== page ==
Midewin National Tallgrass Prairie
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  • 200 Rodgers/Schumacher Farmstead

    Alvin (left) and Robert (right) Schumacher 2018 at their boyhood home Fairview Farm now Midewin National Tallgrass Prairie. They will be providing narration throughout this tour.

    Welcome to the Rodgers / Schumacher Farmstead

    Walking Tour

    The Rodgers / Schumacher Farmstead is one of two farmsteads in the Iron Bridge Trailhead area that are eligible for listing on the National Register of Historic Places.*

    Its original development probably dated from the mid-1800s. The first indication we have of structures on the property is an 1873 plat map. The farmstead was continuously used and modified until the Army bought the land for the construction of the Joliet Arsenal in late 1940. 

    This walk will take you through the Schumacher farmyard where foundations of its long-gone structures still exist. This will be a leisurely 1/4 mile loop walk on a mowed grass and gravel path.

    Stopping points are numbered where you can pause and learn a bit about life on their farm. 

    Some of the walk will be on uneven ground. Watch out for tripping hazards. Sturdy shoes are recommended.

     

      

    * The other one is the Morgan Farmstead, on the north side of the access road and the parking lot.

     

    Robert Schumacher speaks about his father Arthur.

    And his mother Verna.

    And his parents' life together.

    Who Were the Rodgers and the Schumachers?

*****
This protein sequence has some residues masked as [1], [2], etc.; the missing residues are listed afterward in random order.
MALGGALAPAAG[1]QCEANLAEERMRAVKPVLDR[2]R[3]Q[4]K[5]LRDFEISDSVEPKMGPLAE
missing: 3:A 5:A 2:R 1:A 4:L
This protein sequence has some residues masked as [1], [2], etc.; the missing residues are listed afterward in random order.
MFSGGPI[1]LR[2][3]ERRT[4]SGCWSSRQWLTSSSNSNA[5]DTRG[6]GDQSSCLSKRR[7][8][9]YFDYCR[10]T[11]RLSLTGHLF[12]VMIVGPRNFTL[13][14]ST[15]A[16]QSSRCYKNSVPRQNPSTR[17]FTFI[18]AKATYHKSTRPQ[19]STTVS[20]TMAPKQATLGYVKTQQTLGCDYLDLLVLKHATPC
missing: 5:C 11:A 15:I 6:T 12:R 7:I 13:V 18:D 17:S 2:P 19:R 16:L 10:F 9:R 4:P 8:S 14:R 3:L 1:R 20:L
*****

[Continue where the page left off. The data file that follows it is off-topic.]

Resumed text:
The land was first purchased in 1835 by Elias Reed.

    In 1844 Sophronia Goodenough married Michael Rodgers, and they soon acquired substantial land holdings in Will County, including this parcel. They did not farm all the land themselves but instead leased or, as it was said back then, rented the land to other farmers. On their passing, their daughter Florence inherited the properties. 

    Arthur Schumacher and Verna Redden had been married for 4 years when, in 1921, they leased 200 acres of the Rodgers holdings. The property was called Fairview Farm, and they ran a successful and prosperous dairy farm here for the next 20 years. They also grew corn, sweet clover, red clover, wheat, oats, soy beans and hay, and raised hogs and chickens for sale. During the 1930s, Mr. Schumacher also produced three varieties of clover seeds for sale to meet crop rotation guidelines recommended by the U.S. Department of Agriculture.

    The Schumachers had 3 children; Erma, Alvin, and Robert, who lived on the farm from their birth until the Army bought the land. From them we have learned much about life on Fairview Farm.

     

    Start your walk from the information bulletin board at the Iron Bridge Trailhead parking lot. Walk south on the gravel path and turn left to sign #1.

     

    Black & white photos provided by Schumacher Family.

    Colored photos provided by Penny Vanderhyden & Ron Kapala.